6. I would agree also. Funny story, kind of. The buyers for our place were refused a valuation until a full fire inspection Grenfell style takes place on a bit of Timber cladding about three meters in length at the front of my mums old flat, (Only a picture would do it justice of how silly this is ) despite the Inspection form itself saying it does not apply to buildings of less than 18m or buildings without significant quantities of combustible material (eg does not apply to a two story maisonette, with three meters of timber cladding with a flower pot on it ?), we currently literally cannot sell as a result because there aren’t enough inspectors in the country to even have a look and the building owner ain’t doing it in any hurry. (Amusingly they tried to claim that leaseholders are de facto building owners ? ). So it might be we leave the flat semi empty as a kind of storage facility whenever we can get back into Canada, which is complete waste of housing resources. Apparently banks are applying this to all flats with any cladding ( even concrete rendering) despite rics specifically saying it’s not required, because of a single line of text , in some government guidance saying “this can apply to buildings of any height if the surveyor has specific concerns”. (Surveyors are largely ignoring this and putting they have concerns for all cladding ? to protect their back sides as they don’t want to get sued down the road). Long story short, banks trying to get out of lending with the help of surveyors and almost any flat is unmortgagable. So far Halifax, natwest, nationwide, the mortgage works and barclays are confirmed to be doing this. This could decimate what is left of buy to let as well. We didn’t even want to inherit the place ?....proper mess. I don’t fear a crash myself as have been saving for twenty years with my girlfriend , so I am one of the lucky ones (assuming wealth tax doesn’t kill my savings), given what we have experienced I certainly wouldn’t bet against a crash, especially in flats.
  7. I just have to be candid, it’s because the members of parliament and indeed the head of state is absolutely neck deep in land investments. It’s the equivalent of if you put a Blu Ray tax on me, I wouldn’t be keen as I have a lot of blu rays, oh wait they do already, it’s called VAT. I fully realize in the UK a universal basic income would be the absolute last resort after politicians have tried absolutely everything else, a real apocalyptic scenario, I am not naive enough to believe that everything possible will be done to suppress the idea.
  8. As much as it needs to, by your calculation of 300 billion. commercial real estate, has a market value of £1,662 billion. (Source British property federation). Total value of British housing market stands at £7.9 trillion. ( source zoopla). So the tax would be a tiny fraction of those values. You could even do two taxes fifty percent land value tax, fifty percent levy tax on financial transactions (at the point of transaction), a couple of big companies alone can more than cover the 300 billion bill. Especially as it will go towards directly funding the very consumption they need to operate. You won’t think twice about that fancy vacation if you know you won’t be homeless and broke after. The fiat monetary system as I am sure you are aware so apologies if this is old news, is money essentially conjured out of thin air, that gets directly funneled through the banking system, lent to people with interest giving banks a sickening spread. I am sure the government could funnel it to people aka consumers instead. It’s a giant confidence trick as evidenced by the nullification of currencies when the euro was adopted, unless you are of the view that we currently balance the books ? With negative interest rates being discussed, the whole current monetary system and argument around “how will all this be paid for” is kind of moot, because “how it will be paid for” if applied to the current system leads to complete collapse anyway. The absolute terrified fear of deflation as governments panic that they can’t pay for their promises to their mates by taxing the proles with falling asset classes is proof positive that “how it will be paid for” is currently moot as it is.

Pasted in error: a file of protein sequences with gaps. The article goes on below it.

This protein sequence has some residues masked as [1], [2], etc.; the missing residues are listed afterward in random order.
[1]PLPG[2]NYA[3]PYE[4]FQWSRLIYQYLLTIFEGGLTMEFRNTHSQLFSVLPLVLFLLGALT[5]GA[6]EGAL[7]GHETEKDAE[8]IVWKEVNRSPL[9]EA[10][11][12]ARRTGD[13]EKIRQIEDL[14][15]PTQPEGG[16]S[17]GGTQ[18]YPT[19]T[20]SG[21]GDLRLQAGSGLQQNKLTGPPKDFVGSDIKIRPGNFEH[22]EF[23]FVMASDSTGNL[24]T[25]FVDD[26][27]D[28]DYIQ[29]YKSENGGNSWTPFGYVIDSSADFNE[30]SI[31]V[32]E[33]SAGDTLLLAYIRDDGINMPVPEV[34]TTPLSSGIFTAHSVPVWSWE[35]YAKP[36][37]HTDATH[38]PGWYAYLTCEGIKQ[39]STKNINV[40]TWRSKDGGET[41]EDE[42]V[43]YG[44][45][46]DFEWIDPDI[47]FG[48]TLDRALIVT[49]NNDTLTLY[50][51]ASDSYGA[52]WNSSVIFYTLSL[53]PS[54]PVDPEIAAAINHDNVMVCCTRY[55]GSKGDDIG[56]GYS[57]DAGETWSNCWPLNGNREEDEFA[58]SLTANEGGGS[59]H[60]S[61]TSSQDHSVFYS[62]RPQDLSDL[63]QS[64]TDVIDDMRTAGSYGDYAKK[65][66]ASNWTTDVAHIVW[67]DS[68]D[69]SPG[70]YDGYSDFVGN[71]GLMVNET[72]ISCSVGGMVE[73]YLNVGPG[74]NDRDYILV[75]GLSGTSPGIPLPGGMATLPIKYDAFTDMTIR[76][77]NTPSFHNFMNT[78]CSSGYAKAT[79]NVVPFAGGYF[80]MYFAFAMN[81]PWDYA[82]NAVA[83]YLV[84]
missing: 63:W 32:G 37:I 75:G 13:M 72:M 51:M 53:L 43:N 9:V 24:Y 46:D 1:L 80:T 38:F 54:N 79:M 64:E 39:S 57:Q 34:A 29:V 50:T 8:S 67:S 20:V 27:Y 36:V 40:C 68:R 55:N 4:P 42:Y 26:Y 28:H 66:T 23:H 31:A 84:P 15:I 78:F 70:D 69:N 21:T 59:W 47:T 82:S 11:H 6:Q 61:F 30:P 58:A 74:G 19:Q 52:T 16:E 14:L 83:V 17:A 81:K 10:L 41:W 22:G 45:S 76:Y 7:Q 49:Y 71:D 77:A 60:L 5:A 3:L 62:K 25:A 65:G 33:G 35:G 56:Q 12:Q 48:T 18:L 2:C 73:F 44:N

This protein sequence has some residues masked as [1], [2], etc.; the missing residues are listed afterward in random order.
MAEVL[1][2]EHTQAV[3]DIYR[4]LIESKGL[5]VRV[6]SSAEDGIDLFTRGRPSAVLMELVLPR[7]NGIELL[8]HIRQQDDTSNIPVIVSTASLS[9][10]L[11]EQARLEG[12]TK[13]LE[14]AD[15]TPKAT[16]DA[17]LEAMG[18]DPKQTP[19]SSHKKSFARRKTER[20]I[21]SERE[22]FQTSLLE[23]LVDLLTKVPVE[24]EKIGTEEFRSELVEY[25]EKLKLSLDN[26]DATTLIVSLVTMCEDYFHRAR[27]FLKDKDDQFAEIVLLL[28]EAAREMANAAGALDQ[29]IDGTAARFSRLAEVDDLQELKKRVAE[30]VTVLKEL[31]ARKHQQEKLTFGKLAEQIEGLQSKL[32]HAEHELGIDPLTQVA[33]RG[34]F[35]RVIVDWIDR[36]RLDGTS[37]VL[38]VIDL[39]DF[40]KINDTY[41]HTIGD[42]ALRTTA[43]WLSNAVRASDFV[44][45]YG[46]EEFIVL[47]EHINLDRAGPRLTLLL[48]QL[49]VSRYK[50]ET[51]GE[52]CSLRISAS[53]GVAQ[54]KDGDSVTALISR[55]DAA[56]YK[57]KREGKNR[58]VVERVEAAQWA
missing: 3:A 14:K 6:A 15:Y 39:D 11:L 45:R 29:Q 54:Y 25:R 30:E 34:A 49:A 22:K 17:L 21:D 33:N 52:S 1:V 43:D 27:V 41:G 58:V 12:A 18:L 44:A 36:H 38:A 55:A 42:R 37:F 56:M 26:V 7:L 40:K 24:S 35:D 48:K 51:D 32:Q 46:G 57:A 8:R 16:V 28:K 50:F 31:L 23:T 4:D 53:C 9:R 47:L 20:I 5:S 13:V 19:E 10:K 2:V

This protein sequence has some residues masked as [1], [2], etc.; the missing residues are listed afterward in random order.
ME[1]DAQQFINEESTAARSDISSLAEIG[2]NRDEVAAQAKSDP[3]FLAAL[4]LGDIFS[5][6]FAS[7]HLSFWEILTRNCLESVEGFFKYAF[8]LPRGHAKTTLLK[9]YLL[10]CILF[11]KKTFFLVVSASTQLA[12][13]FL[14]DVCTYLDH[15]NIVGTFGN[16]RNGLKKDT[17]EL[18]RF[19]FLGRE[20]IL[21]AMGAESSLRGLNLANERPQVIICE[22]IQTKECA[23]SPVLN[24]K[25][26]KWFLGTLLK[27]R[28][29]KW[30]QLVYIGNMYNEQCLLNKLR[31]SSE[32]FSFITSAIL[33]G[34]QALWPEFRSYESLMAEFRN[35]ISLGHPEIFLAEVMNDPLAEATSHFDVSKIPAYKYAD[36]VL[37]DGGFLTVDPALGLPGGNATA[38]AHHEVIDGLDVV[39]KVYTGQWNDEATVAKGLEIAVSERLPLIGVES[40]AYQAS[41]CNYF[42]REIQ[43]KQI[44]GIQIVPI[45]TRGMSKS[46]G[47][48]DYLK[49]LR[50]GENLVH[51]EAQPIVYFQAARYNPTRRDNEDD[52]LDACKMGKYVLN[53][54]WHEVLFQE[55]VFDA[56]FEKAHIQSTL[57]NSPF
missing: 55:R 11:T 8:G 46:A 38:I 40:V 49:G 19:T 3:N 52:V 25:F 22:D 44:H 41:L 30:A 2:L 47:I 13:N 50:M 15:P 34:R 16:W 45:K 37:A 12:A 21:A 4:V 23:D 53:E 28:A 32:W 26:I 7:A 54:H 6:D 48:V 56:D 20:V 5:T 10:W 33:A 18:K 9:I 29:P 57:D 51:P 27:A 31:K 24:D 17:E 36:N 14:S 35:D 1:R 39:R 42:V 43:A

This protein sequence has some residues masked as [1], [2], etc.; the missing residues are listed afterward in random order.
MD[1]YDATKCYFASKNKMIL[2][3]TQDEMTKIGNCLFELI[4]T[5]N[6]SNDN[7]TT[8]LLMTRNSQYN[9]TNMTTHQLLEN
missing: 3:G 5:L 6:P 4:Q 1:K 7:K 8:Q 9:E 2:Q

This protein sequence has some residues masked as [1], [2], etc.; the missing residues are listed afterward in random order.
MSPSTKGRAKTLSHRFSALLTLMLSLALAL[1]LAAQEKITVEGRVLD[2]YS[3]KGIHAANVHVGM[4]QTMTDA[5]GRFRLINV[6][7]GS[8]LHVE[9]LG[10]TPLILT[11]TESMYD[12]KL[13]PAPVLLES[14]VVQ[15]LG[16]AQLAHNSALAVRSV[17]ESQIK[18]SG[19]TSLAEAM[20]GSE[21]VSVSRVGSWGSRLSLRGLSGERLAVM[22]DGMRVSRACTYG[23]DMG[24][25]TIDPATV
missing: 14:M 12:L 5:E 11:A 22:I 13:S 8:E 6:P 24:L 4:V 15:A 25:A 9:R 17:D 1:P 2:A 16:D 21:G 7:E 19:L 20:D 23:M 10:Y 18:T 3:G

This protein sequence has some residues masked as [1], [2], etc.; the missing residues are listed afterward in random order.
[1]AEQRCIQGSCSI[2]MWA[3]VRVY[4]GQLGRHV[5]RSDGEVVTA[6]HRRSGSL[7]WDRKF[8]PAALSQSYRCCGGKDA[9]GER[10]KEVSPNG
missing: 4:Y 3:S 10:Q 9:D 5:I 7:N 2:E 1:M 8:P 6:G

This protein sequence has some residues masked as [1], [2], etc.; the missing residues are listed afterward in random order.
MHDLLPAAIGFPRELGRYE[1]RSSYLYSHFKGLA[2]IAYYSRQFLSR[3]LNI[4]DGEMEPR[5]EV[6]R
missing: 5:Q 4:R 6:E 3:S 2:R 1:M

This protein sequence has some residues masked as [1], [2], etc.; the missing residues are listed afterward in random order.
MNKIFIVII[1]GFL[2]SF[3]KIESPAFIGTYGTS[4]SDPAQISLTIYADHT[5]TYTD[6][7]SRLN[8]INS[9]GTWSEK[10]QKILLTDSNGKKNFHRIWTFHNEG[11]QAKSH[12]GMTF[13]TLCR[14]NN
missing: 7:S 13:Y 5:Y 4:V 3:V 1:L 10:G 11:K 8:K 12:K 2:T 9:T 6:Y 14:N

9. I cannot see a way around this that does not end in dystopia, if anything UBI will free up technological innovation, the majority of jobs will soon not “need” humans to do them, so you have few options, stifle innovation arbitrarily, create a dystopia in which jobs are slowly automated away and no social safety net, allow a universal basic income where technological innovation will be a benefit to society without a disruptive effect on people’s lives. In my career I have had numerous times were I could have automated my entire job but chose not to because, I still wanted a job. If I could have went back to universal basic income and watch movies and make creative things I would have automated my role in a month. The Finland experiment was fairly robust and showed that it did not deter people from working, nor have any particular negative effects, during covid 19 UBI would have allowed people to be free to choose when they felt safe to work again, rather than being forced by circumstance. Full disclaimer cards on the table, I will vote for (almost) anyone if they will Meng a universal basic income funded by a land value tax.